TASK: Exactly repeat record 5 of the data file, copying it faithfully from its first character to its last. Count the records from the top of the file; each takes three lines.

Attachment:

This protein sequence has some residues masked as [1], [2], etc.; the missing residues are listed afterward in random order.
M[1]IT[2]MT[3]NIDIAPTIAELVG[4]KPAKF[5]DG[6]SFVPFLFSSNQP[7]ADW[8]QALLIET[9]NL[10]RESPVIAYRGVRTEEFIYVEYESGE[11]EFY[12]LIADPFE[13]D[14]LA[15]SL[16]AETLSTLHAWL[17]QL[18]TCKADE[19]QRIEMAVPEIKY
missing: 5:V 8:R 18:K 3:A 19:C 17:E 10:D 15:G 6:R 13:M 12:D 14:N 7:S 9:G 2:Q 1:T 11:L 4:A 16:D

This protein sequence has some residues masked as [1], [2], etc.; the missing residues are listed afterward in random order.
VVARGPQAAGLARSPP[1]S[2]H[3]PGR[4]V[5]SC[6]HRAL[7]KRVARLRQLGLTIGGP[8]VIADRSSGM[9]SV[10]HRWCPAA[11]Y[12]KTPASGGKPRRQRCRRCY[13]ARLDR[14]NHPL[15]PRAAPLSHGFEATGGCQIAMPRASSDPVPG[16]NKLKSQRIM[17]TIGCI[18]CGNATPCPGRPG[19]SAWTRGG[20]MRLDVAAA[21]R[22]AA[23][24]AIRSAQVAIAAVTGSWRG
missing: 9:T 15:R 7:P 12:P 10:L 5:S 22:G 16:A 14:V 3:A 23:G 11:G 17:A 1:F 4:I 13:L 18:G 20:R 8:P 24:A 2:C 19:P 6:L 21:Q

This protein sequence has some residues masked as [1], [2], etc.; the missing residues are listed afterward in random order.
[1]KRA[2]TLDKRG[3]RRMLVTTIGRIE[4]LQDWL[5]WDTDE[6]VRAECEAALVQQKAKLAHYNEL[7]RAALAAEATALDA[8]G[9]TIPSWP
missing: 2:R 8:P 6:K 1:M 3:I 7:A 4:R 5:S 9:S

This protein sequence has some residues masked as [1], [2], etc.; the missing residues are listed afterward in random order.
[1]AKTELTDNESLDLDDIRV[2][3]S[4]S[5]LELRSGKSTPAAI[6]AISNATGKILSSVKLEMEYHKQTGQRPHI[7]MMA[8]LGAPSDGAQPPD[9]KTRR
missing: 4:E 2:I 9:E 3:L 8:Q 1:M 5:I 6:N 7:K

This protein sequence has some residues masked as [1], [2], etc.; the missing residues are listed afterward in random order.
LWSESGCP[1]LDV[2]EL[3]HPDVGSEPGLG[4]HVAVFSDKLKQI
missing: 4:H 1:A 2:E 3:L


This protein sequence has some residues masked as [1], [2], etc.; the missing residues are listed afterward in random order.
LWSESGCP[1]LDV[2]EL[3]HPDVGSEPGLG[4]HVAVFSDKLKQI
missing: 4:H 1:A 2:E 3:L